For years, I’ve been imagining a magazine under the Korongo Books imprint about life in the White River Valley. Then, 2020 happened. Stuck in France, homesick for Vermont, I decided the best way for a writer to keep in touch with her hometown would be to write about it. Better yet, get other people to write about it. I spoke with Lynne Gately and Kate Branstetter at Kimball Library in Randolph and offered to give a writing workshop if Kimball would host it via Zoom. The workshop, I said, would focus on diaries.
Although diaries are often thought of as private records, I wanted people to be able to share them. Through individual diaries, I explained, I wanted to create a collective story about the year 2020 as it is experienced in our small corner of the world, and I wanted everybody to be able to participate, whether they were hooked up to the Internet or not. I wanted to use diaries as a means to break through the social isolation of Covid-19, as an antidote to loneliness and grief.
It turned out that the clever people at Kimball had already come up with a similar idea. In fact, they had already implemented it! They were calling it The Book. The Book is a community journal that can be checked out of the library, added to, and checked back in. People can add words, pictures, or both. Kate Branstetter, Kimball’s community outreach librarian, is the mastermind behind The Book. Immediately, I recognized in her a kindred spirit.
Korongo has always been about community-building, and so, of course, has Kimball. We wanted this new workshop to have as wide a reach as possible. That meant including valley residents who are not connected to the Internet. Hmm. A print publication about life in our valley would accomplish that.
Suddenly, my hypothetical magazine had a mission.
Our first issue is all about diaries. It includes excerpts from several diaries kept by people with strong ties to our Vermont community, as well as a few tips on starting your own diary.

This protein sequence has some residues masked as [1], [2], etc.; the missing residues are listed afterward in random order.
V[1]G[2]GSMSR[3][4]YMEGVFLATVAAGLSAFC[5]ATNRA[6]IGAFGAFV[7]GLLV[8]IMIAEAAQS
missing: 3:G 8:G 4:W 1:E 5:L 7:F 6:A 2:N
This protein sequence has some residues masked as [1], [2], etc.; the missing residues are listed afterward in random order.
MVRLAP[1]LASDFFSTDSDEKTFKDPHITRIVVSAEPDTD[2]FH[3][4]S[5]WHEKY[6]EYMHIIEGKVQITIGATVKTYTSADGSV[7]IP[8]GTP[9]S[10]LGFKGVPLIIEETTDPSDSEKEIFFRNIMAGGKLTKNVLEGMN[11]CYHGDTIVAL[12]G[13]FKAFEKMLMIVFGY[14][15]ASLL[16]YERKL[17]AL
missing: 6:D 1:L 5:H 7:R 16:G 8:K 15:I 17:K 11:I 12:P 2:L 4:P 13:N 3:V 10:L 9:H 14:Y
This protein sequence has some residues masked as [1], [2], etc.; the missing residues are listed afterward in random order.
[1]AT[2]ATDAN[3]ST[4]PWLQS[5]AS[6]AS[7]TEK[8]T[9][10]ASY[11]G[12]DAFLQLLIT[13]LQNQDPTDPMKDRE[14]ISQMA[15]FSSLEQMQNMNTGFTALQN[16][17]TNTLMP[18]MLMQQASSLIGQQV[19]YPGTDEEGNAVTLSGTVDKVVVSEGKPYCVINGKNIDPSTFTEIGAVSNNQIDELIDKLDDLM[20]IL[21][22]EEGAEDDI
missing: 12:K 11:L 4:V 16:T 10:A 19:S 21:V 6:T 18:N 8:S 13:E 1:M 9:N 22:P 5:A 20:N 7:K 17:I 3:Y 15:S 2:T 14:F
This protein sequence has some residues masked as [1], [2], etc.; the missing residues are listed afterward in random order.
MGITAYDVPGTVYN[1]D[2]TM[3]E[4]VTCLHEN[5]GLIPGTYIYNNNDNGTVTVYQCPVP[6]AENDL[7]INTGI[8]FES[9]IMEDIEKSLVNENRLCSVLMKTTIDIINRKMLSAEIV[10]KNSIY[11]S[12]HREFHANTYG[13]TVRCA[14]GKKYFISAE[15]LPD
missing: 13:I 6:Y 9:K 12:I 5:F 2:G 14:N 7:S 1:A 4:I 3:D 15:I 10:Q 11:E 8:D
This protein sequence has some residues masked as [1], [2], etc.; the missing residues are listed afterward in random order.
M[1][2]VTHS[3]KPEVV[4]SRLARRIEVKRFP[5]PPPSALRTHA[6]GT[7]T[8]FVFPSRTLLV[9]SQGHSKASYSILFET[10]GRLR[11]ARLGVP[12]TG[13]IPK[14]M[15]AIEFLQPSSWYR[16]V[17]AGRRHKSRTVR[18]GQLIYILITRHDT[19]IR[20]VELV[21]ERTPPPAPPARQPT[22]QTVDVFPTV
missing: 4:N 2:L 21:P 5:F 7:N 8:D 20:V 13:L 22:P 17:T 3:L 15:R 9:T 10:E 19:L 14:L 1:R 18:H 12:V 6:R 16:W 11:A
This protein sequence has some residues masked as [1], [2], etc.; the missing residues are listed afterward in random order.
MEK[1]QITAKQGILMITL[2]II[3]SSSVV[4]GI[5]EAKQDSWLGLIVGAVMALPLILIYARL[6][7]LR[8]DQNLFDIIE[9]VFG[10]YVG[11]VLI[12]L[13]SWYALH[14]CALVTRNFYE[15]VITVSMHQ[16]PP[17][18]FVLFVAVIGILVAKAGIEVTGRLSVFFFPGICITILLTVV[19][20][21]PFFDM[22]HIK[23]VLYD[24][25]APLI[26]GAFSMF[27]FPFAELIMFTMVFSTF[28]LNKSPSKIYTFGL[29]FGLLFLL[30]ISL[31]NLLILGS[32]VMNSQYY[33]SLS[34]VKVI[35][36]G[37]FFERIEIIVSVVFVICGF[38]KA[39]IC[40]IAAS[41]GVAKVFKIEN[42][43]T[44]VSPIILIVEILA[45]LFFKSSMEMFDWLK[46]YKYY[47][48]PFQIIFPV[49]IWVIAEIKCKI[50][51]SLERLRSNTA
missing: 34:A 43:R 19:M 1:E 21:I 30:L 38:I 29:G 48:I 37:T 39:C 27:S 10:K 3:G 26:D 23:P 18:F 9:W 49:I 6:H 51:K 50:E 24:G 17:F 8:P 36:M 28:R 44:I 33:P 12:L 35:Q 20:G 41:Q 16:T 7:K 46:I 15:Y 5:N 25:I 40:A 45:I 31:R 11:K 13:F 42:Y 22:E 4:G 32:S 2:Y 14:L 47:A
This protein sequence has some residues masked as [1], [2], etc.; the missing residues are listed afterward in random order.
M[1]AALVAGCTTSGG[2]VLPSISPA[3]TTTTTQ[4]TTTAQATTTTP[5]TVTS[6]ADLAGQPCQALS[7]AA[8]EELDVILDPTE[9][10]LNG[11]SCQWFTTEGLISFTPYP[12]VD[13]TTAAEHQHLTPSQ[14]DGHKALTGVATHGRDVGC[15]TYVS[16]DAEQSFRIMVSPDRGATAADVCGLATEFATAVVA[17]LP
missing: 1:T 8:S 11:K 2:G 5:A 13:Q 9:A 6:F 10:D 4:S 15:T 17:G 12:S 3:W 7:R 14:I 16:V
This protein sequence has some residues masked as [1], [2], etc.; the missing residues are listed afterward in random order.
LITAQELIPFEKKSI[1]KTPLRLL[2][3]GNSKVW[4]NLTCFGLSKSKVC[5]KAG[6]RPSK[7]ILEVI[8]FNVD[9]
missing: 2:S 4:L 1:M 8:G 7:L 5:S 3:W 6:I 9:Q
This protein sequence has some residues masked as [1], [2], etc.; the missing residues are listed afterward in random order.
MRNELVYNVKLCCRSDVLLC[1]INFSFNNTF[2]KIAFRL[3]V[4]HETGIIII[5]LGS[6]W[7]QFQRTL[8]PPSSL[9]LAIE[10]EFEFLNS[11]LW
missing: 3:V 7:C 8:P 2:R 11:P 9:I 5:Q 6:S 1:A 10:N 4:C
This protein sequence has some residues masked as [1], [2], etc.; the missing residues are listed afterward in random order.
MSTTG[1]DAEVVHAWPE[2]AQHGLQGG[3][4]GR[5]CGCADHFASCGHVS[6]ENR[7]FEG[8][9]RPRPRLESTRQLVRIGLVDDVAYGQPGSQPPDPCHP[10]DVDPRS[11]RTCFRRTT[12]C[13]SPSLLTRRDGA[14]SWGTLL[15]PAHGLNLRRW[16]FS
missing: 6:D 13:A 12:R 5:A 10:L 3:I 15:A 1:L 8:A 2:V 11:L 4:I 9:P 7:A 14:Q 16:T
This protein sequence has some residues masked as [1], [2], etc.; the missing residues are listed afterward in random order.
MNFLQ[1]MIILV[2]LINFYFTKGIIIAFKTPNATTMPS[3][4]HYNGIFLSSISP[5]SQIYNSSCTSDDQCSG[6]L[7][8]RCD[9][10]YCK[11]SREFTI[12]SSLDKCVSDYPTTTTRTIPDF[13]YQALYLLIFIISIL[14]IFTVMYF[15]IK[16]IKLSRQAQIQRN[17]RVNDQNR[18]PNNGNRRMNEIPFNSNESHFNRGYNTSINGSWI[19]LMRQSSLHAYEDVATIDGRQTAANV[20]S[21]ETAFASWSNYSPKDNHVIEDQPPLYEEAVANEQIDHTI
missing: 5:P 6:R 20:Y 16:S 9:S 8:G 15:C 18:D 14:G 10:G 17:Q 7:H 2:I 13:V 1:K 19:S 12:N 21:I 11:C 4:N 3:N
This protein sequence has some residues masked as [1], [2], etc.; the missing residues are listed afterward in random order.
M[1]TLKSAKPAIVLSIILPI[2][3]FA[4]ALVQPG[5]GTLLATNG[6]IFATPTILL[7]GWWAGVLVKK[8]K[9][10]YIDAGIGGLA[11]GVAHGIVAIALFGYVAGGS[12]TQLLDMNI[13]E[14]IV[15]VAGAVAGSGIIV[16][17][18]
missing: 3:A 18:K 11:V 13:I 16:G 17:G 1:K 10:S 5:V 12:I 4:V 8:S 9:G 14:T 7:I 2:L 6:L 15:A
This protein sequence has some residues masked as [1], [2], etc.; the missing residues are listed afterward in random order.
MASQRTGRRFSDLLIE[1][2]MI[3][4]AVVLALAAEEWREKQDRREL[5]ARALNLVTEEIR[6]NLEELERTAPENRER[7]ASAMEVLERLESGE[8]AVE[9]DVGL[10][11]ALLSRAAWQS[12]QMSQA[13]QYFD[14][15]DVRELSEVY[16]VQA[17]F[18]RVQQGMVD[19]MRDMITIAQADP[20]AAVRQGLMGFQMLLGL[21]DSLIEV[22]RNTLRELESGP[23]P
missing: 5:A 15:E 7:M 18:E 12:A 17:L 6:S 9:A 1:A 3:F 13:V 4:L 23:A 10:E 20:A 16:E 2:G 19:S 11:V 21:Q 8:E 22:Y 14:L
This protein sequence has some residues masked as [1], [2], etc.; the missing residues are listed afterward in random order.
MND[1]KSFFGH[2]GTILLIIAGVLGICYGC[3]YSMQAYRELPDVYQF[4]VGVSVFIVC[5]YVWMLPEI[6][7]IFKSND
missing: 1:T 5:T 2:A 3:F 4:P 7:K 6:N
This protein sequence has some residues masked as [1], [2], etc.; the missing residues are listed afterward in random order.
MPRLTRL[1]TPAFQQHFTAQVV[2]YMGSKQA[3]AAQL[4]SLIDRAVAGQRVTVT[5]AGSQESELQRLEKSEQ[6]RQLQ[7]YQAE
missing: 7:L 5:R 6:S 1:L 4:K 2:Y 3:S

Shirly Hook, author of the story collection My Bring Up (Korongo Books; 2019), writes about keeping an Abenaki garden and spending time at a camp that can only be reached by boat.
The artist Dorothy Calhoun Fago kept a journal while living at Menig nursing home in Randolph Center and added a new drawing every day. For D’Ann, art was a way of engaging with people and with the physical world; we’ve included some of her final drawings here.
Pat Menchini and Lydia English were living across the road from Menig, in Strode Independent Living, when Lydia was diagnosed with terminal cancer. Pat began her diary as a way of coping with the loss of her beloved.
A Mother’s Diary, by Robert Cooley, is one of the family memoirs I was editing last spring—the one that inspired the Kimball workshop. When Robert began reading his mother’s 1936 diary, it brought back memories of his childhood in Randolph Center. He added an introduction, which we’ve excerpted here, and wove his own narrative into his mother’s account, turning a simple diary into a memoir.
P.A. Cooley, a native Vermonter who now lives in Oakland, California, answered my call for help with the diary project by sitting down every day for a month and writing about the life of a married gay man who works in a skilled nursing facility; he posted each new installment on my Facebook timeline.
Emily Howe is one of my all-time favorite diarists, a Tunbridge mom who posts regularly on Facebook and Instagram. When I saw her report of a day-trip to a very quirky and wonderful state park in Hubbardton, I almost fainted with homesickness. You’ll find some of her photographs of Taconic Ramble State Park here, as well as directions from the Vermont State Parks website on how to get there.
Finally, there’s an excerpt from my new book, Becoming Madame Texier, which will be published by Korongo in November. The excerpt is based on a diary that I kept in 2017, while I was living in France, during a period that felt apocalyptic, at least to me.
If only I had known what was coming.